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How to avoid food poisoning hazards

Having worked in many catering and hospitality establishments for almost 20 years now, I’ve always unintentionally compared home kitchens with professional ones, perhaps with subconscious intent to borrow whatever good practice I can. The inspiration for this post came from our previous one where we compare domestic kitchens with commercial kitchens (click here to read the post) and from the notion that despite all the differences, there are quite a few good practices that could be borrowed from how a professional kitchen operates, with the purpose to make your home kitchen a safer place.

What I’ve learned during the years is that there are far too many dangers in any kitchen and home kitchens do not make an exception. There are obvious hazards such as fire, electricity, sharp knives, as well as many others, which if not handled appropriately or in combination with various other factors could cause accidents, resulting in considerable damage or injuries.

And then there are hazards that are not that obvious and could not be seen with naked eye, such as different viruses and bacteria that cause food poisoning. During the years I gathered some good knowledge on how to organise professional kitchens in terms of safety. This post provides a list of simple rules based on the best food safety practices taken from the catering industry, together with our own experience and knowledge (and common sense, really).

Take these precautions for a safer kitchen:

Kitchen hygiene

The biggest infection transfer risk in the kitchen comes from the hands and from objects, which are constantly touched by family members, such as taps, cupboard and door handles, the waste bin lid etc. It also comes from cloths and other cleaning utensils which can spread bacteria and viruses from one surface to another and to hands.

Cleaning the kitchen

Photo source: www.visualphotos.com

Rule 1: Clean kitchen surfaces after every stage of cooking.

Try to ‘clean as you go’. This may sound a little obsessive, but it’s not.

Rule 2: Use paper towels whenever possible.

Not very environmentally friendly but why do you think all chefs in professional kitchens use kitchen paper? Damp dishcloths harbour and spread bacteria, so use them cautiously and change them regularly. And if you think using paper towels is expensive or indeed not environmentally friendly, see the next rule.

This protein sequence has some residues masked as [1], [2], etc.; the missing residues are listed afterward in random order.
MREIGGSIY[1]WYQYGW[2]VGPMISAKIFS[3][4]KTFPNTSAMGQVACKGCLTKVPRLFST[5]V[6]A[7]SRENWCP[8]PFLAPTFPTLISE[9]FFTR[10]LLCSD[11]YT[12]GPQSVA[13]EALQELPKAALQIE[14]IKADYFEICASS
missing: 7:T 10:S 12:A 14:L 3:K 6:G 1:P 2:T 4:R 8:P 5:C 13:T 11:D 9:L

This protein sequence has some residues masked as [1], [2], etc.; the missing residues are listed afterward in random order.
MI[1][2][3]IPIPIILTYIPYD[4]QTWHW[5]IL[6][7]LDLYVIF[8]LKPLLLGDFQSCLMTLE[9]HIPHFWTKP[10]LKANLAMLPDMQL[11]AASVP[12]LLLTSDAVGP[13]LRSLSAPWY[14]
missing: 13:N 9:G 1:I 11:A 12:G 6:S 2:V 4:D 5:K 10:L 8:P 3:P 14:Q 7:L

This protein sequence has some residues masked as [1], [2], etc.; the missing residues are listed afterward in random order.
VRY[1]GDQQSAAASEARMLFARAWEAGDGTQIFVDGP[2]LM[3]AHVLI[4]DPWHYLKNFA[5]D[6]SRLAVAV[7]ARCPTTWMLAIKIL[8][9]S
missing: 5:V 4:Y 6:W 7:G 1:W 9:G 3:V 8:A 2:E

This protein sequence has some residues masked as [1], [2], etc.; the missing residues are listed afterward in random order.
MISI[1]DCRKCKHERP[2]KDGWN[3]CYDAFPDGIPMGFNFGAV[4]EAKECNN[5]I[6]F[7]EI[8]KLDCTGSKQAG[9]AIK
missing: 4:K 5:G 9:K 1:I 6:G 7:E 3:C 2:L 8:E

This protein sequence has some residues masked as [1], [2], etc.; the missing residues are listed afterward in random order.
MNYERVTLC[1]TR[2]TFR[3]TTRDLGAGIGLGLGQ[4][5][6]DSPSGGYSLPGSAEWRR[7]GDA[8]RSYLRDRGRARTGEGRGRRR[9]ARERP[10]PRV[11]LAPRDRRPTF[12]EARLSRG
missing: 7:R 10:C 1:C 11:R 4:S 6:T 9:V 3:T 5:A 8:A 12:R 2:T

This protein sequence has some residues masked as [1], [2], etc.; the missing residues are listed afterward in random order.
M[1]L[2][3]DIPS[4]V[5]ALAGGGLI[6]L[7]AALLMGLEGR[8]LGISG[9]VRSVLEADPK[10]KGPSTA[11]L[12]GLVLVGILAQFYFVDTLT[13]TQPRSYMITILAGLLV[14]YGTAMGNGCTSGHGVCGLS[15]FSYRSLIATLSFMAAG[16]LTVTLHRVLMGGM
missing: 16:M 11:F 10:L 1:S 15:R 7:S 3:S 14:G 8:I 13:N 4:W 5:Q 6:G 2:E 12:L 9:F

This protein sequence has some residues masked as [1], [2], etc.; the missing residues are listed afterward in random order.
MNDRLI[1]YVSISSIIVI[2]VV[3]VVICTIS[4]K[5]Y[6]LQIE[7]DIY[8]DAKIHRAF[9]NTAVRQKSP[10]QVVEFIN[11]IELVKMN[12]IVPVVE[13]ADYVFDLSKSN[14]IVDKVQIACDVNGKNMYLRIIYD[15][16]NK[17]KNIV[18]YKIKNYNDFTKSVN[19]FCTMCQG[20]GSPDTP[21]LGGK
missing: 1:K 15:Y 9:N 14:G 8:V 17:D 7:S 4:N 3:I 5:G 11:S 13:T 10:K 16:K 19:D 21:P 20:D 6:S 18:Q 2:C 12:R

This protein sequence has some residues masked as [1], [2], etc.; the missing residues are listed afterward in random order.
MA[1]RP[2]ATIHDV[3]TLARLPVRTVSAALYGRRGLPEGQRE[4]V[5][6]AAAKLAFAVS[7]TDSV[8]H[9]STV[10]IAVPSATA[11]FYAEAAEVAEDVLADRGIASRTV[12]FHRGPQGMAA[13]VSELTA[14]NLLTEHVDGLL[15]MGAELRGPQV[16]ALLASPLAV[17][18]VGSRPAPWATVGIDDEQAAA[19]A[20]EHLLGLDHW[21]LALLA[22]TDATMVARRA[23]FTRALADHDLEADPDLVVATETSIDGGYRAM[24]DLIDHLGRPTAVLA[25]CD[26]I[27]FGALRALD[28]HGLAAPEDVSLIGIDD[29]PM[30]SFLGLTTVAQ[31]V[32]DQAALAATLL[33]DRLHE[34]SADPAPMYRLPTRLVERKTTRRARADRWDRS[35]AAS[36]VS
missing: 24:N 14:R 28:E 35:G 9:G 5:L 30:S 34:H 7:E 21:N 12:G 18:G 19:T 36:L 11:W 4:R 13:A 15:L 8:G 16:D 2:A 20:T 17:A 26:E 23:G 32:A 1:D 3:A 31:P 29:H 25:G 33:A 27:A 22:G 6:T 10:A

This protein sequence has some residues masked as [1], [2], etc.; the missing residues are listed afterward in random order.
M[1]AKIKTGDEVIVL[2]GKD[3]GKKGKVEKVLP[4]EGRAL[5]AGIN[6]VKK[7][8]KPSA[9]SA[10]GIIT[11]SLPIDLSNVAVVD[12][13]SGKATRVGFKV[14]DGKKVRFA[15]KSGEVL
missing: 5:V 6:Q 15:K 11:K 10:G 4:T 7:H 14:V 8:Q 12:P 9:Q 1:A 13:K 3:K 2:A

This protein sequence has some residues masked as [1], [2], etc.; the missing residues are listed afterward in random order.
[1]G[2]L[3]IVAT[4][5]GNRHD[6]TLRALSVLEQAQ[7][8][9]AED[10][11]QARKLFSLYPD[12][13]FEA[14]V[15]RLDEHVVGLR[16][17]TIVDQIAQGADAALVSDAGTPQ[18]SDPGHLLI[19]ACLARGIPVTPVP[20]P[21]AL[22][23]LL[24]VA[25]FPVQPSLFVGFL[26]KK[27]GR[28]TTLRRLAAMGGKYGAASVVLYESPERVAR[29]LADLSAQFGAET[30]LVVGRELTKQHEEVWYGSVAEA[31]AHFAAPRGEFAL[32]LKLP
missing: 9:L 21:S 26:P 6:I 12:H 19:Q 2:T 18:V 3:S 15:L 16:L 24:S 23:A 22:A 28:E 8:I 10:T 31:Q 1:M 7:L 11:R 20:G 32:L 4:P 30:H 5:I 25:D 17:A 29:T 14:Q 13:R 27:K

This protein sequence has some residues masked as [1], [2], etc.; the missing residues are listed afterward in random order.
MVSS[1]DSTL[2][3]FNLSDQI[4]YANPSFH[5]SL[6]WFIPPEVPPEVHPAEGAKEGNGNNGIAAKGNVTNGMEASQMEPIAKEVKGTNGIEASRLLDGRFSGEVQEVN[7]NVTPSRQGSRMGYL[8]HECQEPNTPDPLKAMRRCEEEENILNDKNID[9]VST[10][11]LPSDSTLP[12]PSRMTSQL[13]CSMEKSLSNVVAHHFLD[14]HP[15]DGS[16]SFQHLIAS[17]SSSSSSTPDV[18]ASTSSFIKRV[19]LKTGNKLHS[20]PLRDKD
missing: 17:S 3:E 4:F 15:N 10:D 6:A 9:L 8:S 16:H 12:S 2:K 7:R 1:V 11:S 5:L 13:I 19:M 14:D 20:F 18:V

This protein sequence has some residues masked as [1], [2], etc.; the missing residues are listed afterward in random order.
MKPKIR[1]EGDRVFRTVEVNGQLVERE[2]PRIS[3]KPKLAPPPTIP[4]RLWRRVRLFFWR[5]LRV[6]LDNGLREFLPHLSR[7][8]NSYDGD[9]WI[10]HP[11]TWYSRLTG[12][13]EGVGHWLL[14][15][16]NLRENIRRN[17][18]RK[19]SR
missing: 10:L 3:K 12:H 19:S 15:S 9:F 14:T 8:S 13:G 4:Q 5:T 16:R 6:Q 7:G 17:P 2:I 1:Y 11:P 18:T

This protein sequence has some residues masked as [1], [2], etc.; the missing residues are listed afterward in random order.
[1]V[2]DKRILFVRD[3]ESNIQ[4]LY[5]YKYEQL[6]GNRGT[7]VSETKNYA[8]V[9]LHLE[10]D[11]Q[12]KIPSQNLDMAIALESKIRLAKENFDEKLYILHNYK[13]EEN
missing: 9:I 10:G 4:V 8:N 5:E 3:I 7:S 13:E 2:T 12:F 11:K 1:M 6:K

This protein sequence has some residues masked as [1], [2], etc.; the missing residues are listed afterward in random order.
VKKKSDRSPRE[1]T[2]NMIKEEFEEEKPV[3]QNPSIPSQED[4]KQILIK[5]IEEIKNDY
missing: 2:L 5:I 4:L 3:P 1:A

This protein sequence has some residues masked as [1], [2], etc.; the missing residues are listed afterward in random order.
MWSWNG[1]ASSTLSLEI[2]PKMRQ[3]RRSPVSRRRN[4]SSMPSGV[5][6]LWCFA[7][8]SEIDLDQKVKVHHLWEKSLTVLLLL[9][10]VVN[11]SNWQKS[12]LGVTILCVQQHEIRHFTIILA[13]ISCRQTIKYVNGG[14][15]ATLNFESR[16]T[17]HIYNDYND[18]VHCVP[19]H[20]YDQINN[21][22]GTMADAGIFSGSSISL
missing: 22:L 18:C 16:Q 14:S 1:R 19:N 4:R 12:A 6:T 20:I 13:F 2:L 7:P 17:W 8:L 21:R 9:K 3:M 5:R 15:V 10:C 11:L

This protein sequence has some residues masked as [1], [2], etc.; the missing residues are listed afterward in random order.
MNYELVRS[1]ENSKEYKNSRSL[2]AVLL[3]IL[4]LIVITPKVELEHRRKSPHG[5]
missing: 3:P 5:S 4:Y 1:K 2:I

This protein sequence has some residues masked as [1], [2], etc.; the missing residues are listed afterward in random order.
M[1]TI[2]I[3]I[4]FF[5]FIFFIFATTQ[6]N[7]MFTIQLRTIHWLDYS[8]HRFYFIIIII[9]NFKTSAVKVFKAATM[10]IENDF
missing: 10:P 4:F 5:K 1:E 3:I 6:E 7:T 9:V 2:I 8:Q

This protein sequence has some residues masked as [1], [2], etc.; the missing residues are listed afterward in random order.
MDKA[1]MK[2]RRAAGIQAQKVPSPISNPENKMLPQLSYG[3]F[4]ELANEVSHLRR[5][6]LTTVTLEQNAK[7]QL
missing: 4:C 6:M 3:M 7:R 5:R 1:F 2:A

Rule 3: Wash kitchen cloths and sponges regularly.

Cloths and sponges become contaminated when they are used to wipe up spills from food, and bacteria can multiply with time once present on damp cloths and sponges. Afterwards the cloths and sponges serve as a vector for further spread of bacteria to your hands, to the surfaces wiped and then to many articles throughout the kitchen.

Cleaning cloths should be washed in washing machine at 60°C (hot wash) after every use, and sponges should be cleaned with detergent and water, and then immerse in boiling water for 20 minutes.

Alternatively use disposable (paper) cloths.

Rule 4: Clean kitchen sink as often as possible.

The kitchen sink should be one of the cleanest surfaces of our home. Unfortunately, it’s an easy one to ignore and simply rinsing it out is not going to clear it of germs and bacteria. Read this great “Apartment therapy” article with a step-by-step explanation of how you should do it properly.

Rule 5: Keep animals out of the kitchen.

I think this one needs no comment…

Personal hygiene

It should go without saying, but it’s really essential that the rules of good personal hygiene must be closely followed in the kitchen.

Rule 6: Wash your hands!

Need I say more? I ought to: before eating, preparing or handling food; between handling raw meat, poultry and seafood; after coughing and sneezing; after going to the toilet; after handling rubbish; after touching animals; after handling cleaning products.

Get yourself liquid soap in a dispenser for handwashing at your kitchen sink.  What’s important is the action of thoroughly scrubbing under running water for at least 20 seconds to loosen oil and grime where the bacteria hide, and washing them down the drain.